Cosmic impact, the Younger Dryas, Abu Hureyra, and the inception of agriculture in Western Asia
Andrew M. T. Moore & Douglas J. Kennett A.J. Ammerman & T. Davis (eds), Island Archaeology and the Origins of Seafaring in the Eastern Mediterranean, Eurasian Prehistory 10 (1-2) (2013): 57-66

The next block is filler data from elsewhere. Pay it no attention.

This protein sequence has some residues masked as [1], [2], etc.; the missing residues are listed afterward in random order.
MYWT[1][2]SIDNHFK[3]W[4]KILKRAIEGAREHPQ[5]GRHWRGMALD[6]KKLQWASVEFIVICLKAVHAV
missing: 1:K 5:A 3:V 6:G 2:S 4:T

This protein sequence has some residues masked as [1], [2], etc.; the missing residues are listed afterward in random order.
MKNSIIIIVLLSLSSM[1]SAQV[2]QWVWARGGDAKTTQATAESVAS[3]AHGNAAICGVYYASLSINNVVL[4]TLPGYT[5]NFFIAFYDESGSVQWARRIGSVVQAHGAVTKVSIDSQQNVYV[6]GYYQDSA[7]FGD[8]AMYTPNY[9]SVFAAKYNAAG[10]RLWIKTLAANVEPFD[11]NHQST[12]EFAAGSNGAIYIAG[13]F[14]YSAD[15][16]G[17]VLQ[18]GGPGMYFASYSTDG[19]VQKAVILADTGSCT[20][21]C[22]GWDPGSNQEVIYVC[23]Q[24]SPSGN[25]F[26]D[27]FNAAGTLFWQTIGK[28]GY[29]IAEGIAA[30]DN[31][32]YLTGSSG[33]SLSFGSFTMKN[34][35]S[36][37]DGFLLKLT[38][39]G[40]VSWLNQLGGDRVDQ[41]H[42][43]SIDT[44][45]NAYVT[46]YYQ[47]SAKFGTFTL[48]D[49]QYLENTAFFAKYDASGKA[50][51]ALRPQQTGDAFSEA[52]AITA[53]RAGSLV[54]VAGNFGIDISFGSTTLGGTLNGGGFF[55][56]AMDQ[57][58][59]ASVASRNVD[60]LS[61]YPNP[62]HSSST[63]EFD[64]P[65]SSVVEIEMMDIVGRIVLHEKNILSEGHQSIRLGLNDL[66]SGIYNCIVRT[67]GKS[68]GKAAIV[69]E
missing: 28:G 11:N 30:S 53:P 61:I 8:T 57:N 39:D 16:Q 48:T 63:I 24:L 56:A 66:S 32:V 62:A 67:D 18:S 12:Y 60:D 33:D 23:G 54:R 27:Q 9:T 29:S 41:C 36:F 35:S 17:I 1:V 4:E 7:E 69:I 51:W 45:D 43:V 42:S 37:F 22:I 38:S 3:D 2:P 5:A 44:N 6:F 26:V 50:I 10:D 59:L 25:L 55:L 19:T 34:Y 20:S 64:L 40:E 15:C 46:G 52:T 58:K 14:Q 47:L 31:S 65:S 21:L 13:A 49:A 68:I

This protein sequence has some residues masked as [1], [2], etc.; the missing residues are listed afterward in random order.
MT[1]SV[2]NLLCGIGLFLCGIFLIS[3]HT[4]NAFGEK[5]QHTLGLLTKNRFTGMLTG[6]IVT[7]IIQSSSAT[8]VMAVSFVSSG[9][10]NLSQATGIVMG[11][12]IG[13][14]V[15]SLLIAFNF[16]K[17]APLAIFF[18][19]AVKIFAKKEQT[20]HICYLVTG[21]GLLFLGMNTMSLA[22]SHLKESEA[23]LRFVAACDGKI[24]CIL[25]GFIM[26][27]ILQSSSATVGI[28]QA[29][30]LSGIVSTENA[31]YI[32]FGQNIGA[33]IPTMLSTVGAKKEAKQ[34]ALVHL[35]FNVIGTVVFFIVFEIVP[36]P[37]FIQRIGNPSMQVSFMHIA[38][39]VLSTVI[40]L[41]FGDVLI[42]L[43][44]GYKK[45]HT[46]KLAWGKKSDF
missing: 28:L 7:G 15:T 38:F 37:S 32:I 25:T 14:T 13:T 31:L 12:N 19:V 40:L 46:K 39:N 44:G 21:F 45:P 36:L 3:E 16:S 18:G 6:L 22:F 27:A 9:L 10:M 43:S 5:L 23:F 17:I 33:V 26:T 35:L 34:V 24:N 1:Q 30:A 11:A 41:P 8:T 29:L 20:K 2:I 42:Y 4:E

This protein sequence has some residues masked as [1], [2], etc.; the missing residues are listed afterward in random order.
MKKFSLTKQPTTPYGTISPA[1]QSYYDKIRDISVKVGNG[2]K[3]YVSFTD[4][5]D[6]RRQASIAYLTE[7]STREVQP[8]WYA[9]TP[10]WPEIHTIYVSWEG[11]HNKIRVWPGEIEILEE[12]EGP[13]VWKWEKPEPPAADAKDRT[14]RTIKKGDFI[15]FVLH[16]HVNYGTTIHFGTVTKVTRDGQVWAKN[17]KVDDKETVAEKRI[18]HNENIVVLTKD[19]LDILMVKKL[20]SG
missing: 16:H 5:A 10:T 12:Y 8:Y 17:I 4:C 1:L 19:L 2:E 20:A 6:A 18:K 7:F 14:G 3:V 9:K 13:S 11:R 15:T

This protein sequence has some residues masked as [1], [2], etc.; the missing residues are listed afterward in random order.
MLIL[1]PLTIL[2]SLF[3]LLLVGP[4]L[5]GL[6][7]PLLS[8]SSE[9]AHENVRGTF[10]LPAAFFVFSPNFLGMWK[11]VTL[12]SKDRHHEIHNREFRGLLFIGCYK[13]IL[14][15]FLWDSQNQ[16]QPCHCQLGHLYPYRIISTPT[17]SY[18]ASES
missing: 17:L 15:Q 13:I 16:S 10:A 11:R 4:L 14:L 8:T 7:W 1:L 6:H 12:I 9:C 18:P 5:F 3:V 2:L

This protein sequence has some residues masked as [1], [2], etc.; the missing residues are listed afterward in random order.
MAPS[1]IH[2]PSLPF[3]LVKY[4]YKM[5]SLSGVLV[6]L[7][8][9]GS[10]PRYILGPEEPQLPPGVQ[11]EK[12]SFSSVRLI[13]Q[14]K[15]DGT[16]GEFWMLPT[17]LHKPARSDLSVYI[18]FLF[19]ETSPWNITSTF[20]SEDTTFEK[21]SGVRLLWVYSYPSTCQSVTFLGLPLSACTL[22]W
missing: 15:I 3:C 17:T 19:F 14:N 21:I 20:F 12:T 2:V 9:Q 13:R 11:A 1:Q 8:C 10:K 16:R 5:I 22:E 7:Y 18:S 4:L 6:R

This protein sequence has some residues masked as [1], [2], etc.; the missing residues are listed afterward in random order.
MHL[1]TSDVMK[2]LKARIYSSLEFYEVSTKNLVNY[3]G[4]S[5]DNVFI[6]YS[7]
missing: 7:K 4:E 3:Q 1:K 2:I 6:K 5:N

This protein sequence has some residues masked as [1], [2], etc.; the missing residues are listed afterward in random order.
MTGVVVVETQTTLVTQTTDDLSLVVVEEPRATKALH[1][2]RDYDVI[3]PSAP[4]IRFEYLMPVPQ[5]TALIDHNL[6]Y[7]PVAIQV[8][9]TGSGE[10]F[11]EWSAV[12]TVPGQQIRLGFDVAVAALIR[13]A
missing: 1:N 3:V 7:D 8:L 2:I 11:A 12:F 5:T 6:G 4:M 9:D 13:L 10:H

The Younger Dryas was a major environmental event in the transition from Pleistocene to Holocene. The onset of this 1,200 year episode of cold, dry climate ca. 12,900 cal BP was sudden and swift. Recent evidence suggests that it was triggered by the impact of a comet or asteroid that fragmented in the Earth’s atmosphere. The effects of this impact were felt over a wide area of the northern hemisphere. It appears to have destabilized the Laurentide ice sheet, causing a pulse of meltwater to flow into the North Atlantic, which precipitated the Younger Dryas. The onset of the Younger Dryas was the catalyst for the transition from foraging to farming at Abu Hureyra, an early village in Syria. New evidence from the site suggests that the same cosmic event caused an airburst near Abu Hureyra. The evidence comes from soil samples dated to ca. 12,900 cal. BP, which contain glass impact spherules and scoria-like objects that formed at temperatures above 2,200°C. These are comparable to melt products from cosmic impacts elsewhere on Earth. The airburst would have destroyed the settlement and many of its inhabitants. Yet occupation resumed there, apparently immediately afterwards. Following the airburst and associated inception of the Younger Dryas, the environment around the site changed to an arid open steppe. This obliged the inhabitants of Abu Hureyra to alter their economy. Accordingly, they adopted farming and also modified their foraging practices to suit the new ecological circumstances.